Capelin Catch Quotas Raised Three Times

overfishing iceland

Iceland’s Marine and Freshwater Research Institute (MFRI) has raised its capelin catch quota for the 2020-2021 season, advising that catch should not exceed 61,000 tonnes. MFRI originally issued a catch limit of 21,800 tonnes in December, then raising it to 54,200 tonnes on January 22. The quota was raised a third time on January 24, to 61,000 tonnes, after a mistake in the calculations of capelin stock sizes was discovered. Fishing and processing of capelin is a key pillar of industry in many small communities across Iceland.

Iceland’s capelin stock was assessed to be in decline over the last two years, a development experts have linked to rising ocean temperatures. No capelin quota was given out in 2019 after stocks were found to be too low. In South Iceland’s Westman Islands, that decision that impacted 350 employees directly and led to a loss of wages of at least ISK 1 billion ($7.9m/€7.25m). Several other communities in Iceland rely on capelin: in East Iceland, the municipality of Fjarðarbyggð received and processed 47% of Iceland’s capelin catch in 2018.

The results of one expedition in December and two in January have given an estimate that mature capelin (those capable of spawning) will exceed 150,000 tonnes in March 2021, taking into account predation. Together, the measurements reduce uncertainty in stock assessments, leading to the MFRI’s current catch quota of 61,000 tonnes.

Best Practices for Saving Beached Whales

Two separate pods of pilot whales have gotten beached on Icelandic shores this summer, RÚV reports, leading experts to apprise locals of how best they can respond to such situations. Marine biologist Edda Elísabet Magnúsdóttir says that such beachings are becoming a yearly occurrence – an indirect result of warming ocean temperatures – and likely happen when whales pursue their prey too close to the shoreline.

In mid-July, 50 pilot whales were found dead on the shore of Löngufjörur in a sparsely populated part of the Snæfellsnes peninsula in West Iceland. Edda Elísabet assessed the situation at the time, saying that there were many reasons the animals could have gotten stranded. For one thing, she explained, pilot whales are pack animals with strong social bonds, and do not easily abandon members of their pod. Moreover, strong tidal and seabed currents in the Löngufjörur area could have made it harder for the whales to get back out to sea. Pilot whales depend on sonar for navigation, but sonar would have been quite limited in the area, which also could account for the whales getting stranded when the tide went out.

Only last week, however, 50 more pilot whales beached in front of the Útskálakirkja seaside church in Garður, on the Reykjanes peninsula in Southwest Iceland. This time, the outcome was far more positive. Rescuers worked through the night and were able to save 30 whales.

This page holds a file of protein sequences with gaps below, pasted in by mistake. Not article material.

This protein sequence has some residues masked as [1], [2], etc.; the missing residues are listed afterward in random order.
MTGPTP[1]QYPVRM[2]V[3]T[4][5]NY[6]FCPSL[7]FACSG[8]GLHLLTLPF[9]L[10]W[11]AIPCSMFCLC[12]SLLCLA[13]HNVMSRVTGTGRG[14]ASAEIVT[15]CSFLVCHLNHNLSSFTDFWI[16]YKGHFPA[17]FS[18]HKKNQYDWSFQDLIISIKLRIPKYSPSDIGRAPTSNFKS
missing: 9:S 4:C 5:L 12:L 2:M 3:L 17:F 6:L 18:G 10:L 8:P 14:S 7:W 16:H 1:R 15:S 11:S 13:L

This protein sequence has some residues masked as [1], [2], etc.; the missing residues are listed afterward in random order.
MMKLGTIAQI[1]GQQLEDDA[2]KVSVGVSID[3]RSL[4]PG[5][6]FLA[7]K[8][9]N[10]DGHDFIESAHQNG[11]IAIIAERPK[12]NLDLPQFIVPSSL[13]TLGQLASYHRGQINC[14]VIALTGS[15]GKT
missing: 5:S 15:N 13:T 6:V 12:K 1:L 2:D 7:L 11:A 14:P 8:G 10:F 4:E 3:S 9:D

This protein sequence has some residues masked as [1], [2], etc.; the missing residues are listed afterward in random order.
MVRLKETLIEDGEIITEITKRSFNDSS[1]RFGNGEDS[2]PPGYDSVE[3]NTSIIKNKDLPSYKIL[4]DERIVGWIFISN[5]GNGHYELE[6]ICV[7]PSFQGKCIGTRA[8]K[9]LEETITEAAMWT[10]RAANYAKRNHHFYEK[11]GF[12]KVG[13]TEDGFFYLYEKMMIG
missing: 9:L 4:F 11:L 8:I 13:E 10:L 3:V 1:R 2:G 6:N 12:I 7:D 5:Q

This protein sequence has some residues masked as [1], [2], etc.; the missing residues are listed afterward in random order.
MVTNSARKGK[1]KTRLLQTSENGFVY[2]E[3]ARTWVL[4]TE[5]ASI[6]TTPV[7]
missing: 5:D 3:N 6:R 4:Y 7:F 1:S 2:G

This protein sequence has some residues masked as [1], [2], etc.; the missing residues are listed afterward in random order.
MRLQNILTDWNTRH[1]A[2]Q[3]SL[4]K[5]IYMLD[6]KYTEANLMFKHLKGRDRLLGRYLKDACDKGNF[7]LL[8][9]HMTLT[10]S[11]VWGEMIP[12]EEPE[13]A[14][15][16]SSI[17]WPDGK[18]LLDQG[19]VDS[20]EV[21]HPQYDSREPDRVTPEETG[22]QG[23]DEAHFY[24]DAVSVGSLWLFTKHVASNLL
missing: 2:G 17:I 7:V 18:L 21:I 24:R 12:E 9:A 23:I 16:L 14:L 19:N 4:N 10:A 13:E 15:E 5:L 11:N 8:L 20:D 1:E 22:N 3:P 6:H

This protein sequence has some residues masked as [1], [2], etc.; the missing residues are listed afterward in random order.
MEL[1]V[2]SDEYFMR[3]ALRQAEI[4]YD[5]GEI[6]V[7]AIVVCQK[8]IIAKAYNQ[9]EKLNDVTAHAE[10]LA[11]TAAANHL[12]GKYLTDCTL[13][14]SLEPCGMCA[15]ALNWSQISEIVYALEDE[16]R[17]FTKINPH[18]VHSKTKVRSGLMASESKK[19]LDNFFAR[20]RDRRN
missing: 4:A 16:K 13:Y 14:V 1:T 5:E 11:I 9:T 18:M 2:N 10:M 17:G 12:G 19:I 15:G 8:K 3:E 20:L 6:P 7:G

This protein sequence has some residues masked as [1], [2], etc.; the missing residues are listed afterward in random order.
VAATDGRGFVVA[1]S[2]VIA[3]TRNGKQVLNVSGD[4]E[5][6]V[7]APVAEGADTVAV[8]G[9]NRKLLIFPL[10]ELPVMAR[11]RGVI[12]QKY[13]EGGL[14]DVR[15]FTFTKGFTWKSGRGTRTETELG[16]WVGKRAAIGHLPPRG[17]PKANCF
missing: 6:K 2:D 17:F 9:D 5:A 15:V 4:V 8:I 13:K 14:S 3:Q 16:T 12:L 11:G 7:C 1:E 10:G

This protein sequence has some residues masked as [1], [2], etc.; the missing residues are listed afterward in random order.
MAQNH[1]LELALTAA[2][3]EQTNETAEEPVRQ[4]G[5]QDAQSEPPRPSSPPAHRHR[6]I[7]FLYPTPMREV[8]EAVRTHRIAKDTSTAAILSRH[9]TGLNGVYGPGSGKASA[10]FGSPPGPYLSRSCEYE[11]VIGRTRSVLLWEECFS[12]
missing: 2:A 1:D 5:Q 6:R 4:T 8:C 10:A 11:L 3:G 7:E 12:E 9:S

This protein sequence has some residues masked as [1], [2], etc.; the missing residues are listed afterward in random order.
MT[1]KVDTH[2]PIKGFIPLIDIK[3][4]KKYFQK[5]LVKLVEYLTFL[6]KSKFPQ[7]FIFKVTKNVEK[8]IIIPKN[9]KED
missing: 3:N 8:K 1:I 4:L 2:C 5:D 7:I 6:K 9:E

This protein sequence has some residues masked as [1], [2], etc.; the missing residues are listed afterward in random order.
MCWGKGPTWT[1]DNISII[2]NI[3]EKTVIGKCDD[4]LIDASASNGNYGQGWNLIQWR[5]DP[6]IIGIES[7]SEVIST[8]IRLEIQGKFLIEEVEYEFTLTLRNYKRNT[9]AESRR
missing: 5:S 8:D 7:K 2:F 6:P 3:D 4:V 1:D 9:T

Keep them wet, keep them calm

Edda Elísabet has important advice for anyone who encounters beached whales in Iceland. First and foremost, she said, the police should be contacted immediately. Police will then take care to notify the right people, the better to move rescue efforts in the right direction.

Next, she said, you should attend to the animals, albeit with extreme care. “One of the most important things you can do if the whale is alive,” she said, “is to keep it damp.” Whales are poorly suited to dry environments and unable to control their body temperatures on land, which means they overheat easily. Beached whales also need to be protected from the sun, to prevent burning.

Beached whales will be under an enormous amount of strain and distress, says Edda Elísabet, and easily disturbed by loud noises and abrupt movements, such as people just splashing water on them without them being able to see where it’s coming from. “We’ve seen that if there is someone with each whale, placing their hands on it and speaking gently to it or humming or creating a calm environment, that they seem to relax,” she explained.

There have been instances abroad of people contracting illnesses from dolphins and other related species, and so Edda Elísabet says it’s also important that rescuers wear gloves and be sure that the animals do not breathe in their faces. Professional responders don’t take such risks, she noted, and the public shouldn’t either.

Edda Elísabet said that the rescue efforts in Garði were so successful because they focused first on saving the adult females. “If a calf is released first, it’s likely that it will beach itself again because it’s chasing its mother. So it’s important to prioritise healthy females.” However, if a female is not in good condition, it can be dangerous to release her, because she may not be able to lead the pod to safety.

Following the food

Asked about what is causing whales to beach at this rate, Edda Elísabet said that research is still ongoing, but that there is evidence that whale migration patterns around Iceland are changing. They are increasingly traveling around the western and southwestern coasts of the country, most likely following their prey to unfamiliar hunting grounds.

“It’s very likely that their prey is leading this. Their food sources are more sensitive to sea temperatures. In this instance, we’re probably seeing them chasing mackerel and it’s possible that they’re pursuing mackerel more often [because] they’ve had a bad season for squid,” she explained. “Mackerel comes in very close to land, and that could explain why we’ve got a lot of them just off the country’s southwestern and western coasts.”